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Dec 6, 2017

Iconic changes to memoQ

Like many people, I keep several versions of memoQ installed on my computer at the same time. Some of these are newer versions, which are strictly for testing until I have determined that they are completely stable for the processes I rely on in my work. Others are older versions needed for compatibility with particular client servers that have not been upgraded yet.

One thing that has always been somewhat inconvenient to me in maintaining multiple versions of the software on my computer is the fact that Kilgray does not distinguish the icons at all between versions, nor do they distinguish the icons used for various auxiliary programs for memoQ, like the web search and the very useful TM external search tool. Well, I fixed that.

new working icons for memoQ

I created a series of new icons to distinguish the shortcuts I use to launch various memoQ versions and the memoQ TM search. They are available here, along with the original 64x64 pixel memoQ icon in case somebody wants to do a different custom icon based on it.


Changing the icon for a program shortcut is very simple. Simply right-click on the shortcut on your Desktop, for example, and click the Change Icon... button to open the corresponding dialog, from which you can select an icon file (*.ico) or a program from which to extract an icon for use.

There are, of course, other approaches, such as using the free Resource Hacker tool to change the icons used by the EXE file. But messing with executable files isn't really advisable in most cases.

If you have artwork to convert into an icon (ICO file), this can be done using the free CONVERTICO web site:


The site can also convert ICO files into bitmap files that can be edited using Microsoft Paint or other applications. Click on the logo above to go to the site.

Changing the icons for my shortcuts give me a better overview on the Windows taskbar of what is actually running when I work with some version of memoQ:


The Windows Taskbar icons seem a little fiddly to change. It took me a few tries of pinning and unpinning the application on the taskbar before the icon appeared right for memoQ 2015 (7.8), while the newer version looked OK on the first try. It's probably some sort of Windows Registry issue. In any case, the icon change for the desktop shortcuts works every time, and that at least gives me a better visual overview so I don't launch a version of the program I don't intend to work with,

Dec 1, 2017

Appearances matter in your CAT tool.

This morning on the social media memoQ forum of Putin's Western election influence platform, a user expressed their [1] woes while editing a translation with a lot of italic formatting in the text:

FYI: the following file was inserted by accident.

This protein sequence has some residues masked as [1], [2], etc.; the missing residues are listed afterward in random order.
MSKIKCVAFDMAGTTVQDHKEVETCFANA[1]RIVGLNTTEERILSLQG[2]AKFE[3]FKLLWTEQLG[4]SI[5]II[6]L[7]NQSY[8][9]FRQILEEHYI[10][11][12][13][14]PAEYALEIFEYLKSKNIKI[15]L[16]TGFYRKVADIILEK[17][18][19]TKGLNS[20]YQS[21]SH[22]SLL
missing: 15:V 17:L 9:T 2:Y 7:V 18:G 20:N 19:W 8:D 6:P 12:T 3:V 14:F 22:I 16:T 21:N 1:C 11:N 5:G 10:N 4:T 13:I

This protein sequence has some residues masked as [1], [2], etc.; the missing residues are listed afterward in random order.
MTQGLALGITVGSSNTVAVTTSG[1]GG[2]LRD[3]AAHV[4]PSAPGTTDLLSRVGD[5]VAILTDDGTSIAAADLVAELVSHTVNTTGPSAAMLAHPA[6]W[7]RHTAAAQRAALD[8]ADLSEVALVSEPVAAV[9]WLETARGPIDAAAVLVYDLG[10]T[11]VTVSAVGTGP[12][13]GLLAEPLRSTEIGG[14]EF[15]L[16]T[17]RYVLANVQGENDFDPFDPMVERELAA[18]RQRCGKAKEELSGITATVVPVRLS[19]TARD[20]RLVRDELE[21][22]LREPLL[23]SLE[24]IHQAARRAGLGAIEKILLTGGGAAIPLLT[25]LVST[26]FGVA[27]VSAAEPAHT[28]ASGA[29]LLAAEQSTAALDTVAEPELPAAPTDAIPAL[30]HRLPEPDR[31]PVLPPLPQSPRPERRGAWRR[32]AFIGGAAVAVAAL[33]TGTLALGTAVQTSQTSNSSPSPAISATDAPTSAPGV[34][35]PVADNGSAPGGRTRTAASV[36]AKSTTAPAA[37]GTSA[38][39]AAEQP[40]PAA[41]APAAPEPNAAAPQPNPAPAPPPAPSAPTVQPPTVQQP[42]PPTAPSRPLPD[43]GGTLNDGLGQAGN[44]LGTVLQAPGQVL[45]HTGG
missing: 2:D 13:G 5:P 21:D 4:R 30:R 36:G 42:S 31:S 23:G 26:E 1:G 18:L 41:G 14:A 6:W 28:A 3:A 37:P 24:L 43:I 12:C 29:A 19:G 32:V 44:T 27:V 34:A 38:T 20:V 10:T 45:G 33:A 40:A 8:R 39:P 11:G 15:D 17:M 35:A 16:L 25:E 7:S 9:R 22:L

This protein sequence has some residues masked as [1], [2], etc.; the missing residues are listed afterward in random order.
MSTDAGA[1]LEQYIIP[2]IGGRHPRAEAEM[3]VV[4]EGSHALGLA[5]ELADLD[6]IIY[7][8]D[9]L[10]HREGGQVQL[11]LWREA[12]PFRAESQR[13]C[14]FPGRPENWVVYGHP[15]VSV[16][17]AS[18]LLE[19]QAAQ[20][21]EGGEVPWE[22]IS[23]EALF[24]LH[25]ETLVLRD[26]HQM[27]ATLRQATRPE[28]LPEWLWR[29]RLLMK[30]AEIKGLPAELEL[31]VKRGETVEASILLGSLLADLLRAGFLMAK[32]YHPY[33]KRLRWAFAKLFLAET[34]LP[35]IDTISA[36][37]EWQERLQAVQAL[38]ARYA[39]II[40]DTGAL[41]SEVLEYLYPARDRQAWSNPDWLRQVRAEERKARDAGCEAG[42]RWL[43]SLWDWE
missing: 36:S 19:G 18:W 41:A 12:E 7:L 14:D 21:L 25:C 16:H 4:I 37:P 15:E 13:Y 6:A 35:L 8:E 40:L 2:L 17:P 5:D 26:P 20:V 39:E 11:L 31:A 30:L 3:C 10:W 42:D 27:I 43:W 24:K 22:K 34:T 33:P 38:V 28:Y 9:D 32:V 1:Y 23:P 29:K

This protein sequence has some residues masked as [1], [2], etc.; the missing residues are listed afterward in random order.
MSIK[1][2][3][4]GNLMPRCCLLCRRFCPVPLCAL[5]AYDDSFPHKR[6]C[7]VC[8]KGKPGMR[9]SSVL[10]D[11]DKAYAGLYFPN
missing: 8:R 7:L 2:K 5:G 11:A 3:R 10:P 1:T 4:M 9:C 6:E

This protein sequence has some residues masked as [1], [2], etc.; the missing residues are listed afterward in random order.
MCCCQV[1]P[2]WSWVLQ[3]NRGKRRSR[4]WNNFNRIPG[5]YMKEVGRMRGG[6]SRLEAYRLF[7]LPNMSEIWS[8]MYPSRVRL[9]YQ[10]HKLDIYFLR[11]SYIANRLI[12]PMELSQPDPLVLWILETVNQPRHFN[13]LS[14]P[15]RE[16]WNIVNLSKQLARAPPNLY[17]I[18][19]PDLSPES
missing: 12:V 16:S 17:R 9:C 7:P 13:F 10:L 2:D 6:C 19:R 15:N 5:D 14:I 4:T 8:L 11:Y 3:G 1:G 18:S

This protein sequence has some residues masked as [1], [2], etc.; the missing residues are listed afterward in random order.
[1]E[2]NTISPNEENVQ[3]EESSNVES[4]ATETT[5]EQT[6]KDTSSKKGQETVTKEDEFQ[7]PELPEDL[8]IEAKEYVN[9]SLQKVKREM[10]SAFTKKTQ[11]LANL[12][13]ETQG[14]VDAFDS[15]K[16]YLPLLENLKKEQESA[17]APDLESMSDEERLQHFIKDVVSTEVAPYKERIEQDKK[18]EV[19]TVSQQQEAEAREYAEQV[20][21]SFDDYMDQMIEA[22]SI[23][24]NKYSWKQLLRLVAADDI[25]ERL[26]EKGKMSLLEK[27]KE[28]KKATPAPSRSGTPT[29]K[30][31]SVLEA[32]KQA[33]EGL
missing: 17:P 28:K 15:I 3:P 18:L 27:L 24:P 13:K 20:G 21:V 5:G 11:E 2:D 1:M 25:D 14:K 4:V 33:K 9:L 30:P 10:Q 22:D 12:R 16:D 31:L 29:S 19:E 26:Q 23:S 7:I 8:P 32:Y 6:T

I assume they were facing something like this:


The problem is not so much the italic text per se, but the user's choice of display font for working. I have the same problem sometimes. Usually what I do is switch the text in the translation and editing grid of memoQ to a monospace font like Courier. I also keep the non-printing characters visible (and do so in Microsoft Word as well) so that I can pick up formatting problems like extra spaces, for example, or optional hyphens (which tend to produce "rogue tags" in a CAT tool, making term matching and search functions useless in most cases and complicating the work in other ways too).

The font here is Courier New

This approach can be used with most CAT tools which have their own editor. In recent versions of memoQ, this is done via the Quick Access Toolbar under Options > Appearance:




Changing the font in CAT tools can not only improve the visibility of the text you work on; it can also be an aid in editing. Many studies and articles have been published on how to improve accuracy when editing or proofreading one's work, with tips such as these:

12. Font size
Change the font size to one you can work with easily on your screen.
13. Font
We all have our favorite fonts. For proofreading change the font to the one that allows you to find mistakes most easily. Start by trying Times New Roman, Arial and Calibri and work through other fonts until you find one you like.

It would, of course, be nice to have a one-click changover possible; I don't think any tool offers that at present. Considering that everyone faces this issues, software providers should think about that.


A font like the one above isn't everyone's cup of tea, but it would slow me down and make me notice careless typing errors better when I read through a text before delivery.



[1] This post is gender-neutered to provide a safe space for today's university students to pick up editing tips.